The top fiscal policymaker’s reiteration of expansive fiscal spending and job creation was taken as a signal that he would adjust his policy tone to be in line with that of Cheong Wa Dae, especially with presidential chief of staff for policy Jang Ha-sung.
“(The government) will invest some 12 trillion won ($10.8 billion) next year into social overhead capital that is closely related to people’s livelihoods,” Kim said in a meeting with economy-related ministers at the Export-Import Bank of Korea.
“Next year’s budget, including this (SOC) investment, will primarily focus on job (creation).”
|Deputy Prime Minister and Finance Minister Kim Dong-yeon speaks in a meeting with economy-related ministers at the Export-Import Bank of Korea. (Ministry of Economy and Finance)|
Conventional SOC mostly refers to heavy infrastructure such as highways and ports, while SOC related to people’s livelihoods refers to facilities such as libraries and sports centers, as well as industrial complexes that are directly related to revitalization of the local economy, according to the Ministry of Economy and Finance.
The central government’s SOC development budget for next year is currently estimated at some 8.7 trillion won, up 50 percent from this year’s total of 5.8 trillion won. Combined with local governments’ injection, the nation’s total SOC budget will tally at around 12 trillion won, according to Kim.
The government’s budget bill, including the expansive fiscal spending for jobs, is to be confirmed at the Cabinet meeting Tuesday and submitted to the National Assembly on Friday for final review and approval.
“Our economy has been advancing at a potential growth pace, but the people’s actual quality of life has made little progress,” Minister Kim said, pointing out the drop in regional jobs.
“The core task is to create quality jobs in regions (other than Seoul and metropolitan cities) and to establish daily infrastructure and industrial complexes, so that young people won’t have to leave (for jobs),” Kim said.
The finance minister’s policy blueprint was backed by Employment and Labor Minister Kim Young-joo and Land, Infrastructure and Transport Minister Kim Hyun-mee.
“A large part of the (country’s) unemployment is because those in their 40s and 50s find it difficult to find a position after early retirement,” said Labor Minister Kim, pledging government support for the age cluster.
Land Minister Kim announced a plan to revitalize government-led “innovative cities,” offering deregulation and other incentives for companies to operate there. The initial target is to increase the number of businesses operating in innovative cities to 1,000 and the number of employees to 20,000 by 2022, according to Kim.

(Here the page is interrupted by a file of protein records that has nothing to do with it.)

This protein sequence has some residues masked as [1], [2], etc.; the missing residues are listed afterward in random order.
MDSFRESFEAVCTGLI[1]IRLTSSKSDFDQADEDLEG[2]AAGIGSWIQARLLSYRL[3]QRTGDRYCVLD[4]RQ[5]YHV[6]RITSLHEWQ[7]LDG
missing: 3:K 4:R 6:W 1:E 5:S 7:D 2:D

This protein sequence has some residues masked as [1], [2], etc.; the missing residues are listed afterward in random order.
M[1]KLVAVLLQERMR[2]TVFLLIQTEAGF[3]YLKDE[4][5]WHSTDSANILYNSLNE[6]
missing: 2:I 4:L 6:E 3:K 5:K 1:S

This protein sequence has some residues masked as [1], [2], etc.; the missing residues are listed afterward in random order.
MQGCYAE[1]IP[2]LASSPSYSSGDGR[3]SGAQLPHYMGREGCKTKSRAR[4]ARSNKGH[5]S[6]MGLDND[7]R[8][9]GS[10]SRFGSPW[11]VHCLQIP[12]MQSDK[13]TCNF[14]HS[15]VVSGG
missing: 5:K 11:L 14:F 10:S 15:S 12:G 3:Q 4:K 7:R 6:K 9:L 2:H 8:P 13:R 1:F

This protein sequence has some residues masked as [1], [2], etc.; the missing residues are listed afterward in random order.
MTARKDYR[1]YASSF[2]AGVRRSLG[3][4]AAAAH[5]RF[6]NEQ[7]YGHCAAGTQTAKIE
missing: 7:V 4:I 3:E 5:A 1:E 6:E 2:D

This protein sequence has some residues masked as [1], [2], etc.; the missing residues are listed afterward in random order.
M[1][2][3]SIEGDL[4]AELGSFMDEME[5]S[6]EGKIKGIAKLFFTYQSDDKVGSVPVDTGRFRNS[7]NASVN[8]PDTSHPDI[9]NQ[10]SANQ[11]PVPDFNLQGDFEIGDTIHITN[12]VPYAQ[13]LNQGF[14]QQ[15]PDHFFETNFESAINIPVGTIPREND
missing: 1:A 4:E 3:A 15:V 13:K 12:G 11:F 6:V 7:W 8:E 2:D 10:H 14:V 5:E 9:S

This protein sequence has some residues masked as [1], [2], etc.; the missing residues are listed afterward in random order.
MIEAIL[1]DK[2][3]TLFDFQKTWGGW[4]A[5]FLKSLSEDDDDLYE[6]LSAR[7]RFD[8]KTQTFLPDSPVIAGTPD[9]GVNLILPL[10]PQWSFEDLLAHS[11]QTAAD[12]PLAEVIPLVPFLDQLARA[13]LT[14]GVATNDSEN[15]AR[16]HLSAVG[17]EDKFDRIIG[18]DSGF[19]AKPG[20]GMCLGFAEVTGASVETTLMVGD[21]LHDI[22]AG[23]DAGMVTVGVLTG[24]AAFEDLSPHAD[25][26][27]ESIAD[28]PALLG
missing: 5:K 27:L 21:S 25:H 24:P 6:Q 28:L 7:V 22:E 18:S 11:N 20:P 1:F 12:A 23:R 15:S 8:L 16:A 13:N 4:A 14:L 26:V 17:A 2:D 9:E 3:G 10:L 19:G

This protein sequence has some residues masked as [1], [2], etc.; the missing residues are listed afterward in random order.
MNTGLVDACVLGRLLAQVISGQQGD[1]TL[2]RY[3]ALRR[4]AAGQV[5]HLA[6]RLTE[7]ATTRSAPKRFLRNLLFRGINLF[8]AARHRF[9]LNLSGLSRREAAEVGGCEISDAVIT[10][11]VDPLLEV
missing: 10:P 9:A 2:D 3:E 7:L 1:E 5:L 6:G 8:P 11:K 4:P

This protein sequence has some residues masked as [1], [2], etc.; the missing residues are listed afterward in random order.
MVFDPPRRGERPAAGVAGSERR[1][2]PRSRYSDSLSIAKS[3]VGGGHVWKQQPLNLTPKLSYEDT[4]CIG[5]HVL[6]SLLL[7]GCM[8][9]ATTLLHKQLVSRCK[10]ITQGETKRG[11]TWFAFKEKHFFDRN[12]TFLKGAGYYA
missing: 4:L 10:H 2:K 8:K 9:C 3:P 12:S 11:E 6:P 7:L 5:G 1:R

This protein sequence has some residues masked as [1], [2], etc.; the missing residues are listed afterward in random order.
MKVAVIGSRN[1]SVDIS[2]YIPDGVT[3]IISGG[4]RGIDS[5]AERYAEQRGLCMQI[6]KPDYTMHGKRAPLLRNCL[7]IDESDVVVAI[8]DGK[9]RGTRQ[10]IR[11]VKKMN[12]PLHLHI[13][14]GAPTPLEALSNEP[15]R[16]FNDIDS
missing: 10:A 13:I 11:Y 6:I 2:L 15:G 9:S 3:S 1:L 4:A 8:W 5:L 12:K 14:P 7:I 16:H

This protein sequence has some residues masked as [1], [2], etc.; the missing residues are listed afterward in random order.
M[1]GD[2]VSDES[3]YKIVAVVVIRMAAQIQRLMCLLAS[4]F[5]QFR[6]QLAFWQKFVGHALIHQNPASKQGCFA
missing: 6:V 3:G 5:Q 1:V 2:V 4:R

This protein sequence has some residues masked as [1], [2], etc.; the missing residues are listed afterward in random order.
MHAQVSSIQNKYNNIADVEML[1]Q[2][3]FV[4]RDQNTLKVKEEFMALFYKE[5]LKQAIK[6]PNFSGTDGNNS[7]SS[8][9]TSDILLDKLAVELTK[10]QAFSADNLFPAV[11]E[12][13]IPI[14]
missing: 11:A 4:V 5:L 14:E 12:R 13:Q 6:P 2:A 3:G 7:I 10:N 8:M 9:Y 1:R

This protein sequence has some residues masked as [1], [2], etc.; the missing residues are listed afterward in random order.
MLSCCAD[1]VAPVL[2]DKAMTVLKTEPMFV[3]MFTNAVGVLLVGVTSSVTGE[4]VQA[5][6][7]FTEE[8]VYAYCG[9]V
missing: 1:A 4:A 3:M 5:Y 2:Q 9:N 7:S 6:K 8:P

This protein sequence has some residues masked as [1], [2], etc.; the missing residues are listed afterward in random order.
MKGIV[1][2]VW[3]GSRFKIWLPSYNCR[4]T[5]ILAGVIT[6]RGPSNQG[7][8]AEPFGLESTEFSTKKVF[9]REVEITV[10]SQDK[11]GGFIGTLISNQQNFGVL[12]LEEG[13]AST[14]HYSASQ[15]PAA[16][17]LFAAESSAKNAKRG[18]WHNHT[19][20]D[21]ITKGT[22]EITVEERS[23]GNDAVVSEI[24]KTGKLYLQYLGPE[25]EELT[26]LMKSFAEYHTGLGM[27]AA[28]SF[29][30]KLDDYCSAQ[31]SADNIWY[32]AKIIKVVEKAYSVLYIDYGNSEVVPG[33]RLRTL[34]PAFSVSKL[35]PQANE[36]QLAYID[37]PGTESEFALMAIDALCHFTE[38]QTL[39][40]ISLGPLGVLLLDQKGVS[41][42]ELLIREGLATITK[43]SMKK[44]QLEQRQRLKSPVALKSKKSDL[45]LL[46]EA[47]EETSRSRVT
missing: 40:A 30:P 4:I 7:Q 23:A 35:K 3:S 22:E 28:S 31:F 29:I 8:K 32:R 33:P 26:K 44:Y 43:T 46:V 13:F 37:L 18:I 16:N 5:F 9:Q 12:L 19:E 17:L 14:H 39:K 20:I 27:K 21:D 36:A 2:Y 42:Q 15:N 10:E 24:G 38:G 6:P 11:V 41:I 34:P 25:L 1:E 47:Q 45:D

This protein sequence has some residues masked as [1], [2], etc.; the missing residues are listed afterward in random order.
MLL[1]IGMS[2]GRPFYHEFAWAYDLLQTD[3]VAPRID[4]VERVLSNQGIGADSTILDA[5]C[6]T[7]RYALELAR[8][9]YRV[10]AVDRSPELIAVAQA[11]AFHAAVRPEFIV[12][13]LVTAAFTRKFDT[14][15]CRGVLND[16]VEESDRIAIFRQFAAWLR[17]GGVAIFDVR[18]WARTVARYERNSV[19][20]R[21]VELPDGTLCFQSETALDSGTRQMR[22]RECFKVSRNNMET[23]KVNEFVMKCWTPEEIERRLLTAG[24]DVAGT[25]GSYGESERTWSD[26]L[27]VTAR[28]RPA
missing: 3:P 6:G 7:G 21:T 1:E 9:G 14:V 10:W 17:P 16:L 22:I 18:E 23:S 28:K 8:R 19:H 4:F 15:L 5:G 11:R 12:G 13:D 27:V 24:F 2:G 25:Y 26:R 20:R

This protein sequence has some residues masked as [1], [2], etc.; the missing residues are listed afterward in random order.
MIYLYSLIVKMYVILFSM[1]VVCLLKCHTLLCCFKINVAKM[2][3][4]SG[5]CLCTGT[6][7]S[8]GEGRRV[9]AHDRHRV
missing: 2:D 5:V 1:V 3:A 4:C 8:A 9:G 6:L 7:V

“The relocation of public organizations (to the 10 innovative cities across the country) has had some effect in boosting regional economies, but the number of companies and universities yet remain limited,” she said.
The government will announce a comprehensive development plan for innovative cities by October this year, seeking to alleviate construction regulations and licensing requirements for companies.
The deputy prime minister‘s plan to revitalize the regional economy and to restructure the nation‘s economic system was taken as a collaborative gesture towards the Blue House’s top policymaker.
On the previous day, Jang had reaffirmed his commitment to President Moon Jae-in’s income-led growth initiative, dismissing the mounting criticism on latest job market statistics.
“The recent employment and household income data does not lead me to give up the income-led growth policy, but rather underline the need to speed up the economic initiative,” Jang said in a meeting with reporters.
The top presidential aide and the finance minister have been under fire for allegedly feuding over the economic policy direction. It was Kim who repeatedly expressed concerns over what he saw as drastic actions, including the latest pace of the legal minimum wage hike.
“(Jang’s press briefing) was significant as it offered a comprehensive perspective on the misunderstanding concerning income-led growth,” Minister Kim said, in response to reporters’ questions.
However, the minister also reserved his stance over the incumbent administration‘s policy direction, pointing out to the burden on the job market.
“There may be various interpretations on the effect of income-led growth policies,” Kim said in a parliamentary committee meeting, following the ministerial meeting.
“(The government’s approach) may have some positive effects for self-operating businesses and wage earners, but it may also include negative consequences when it comes to employment in general.”
By Bae Hyun-jung (firstname.lastname@example.org)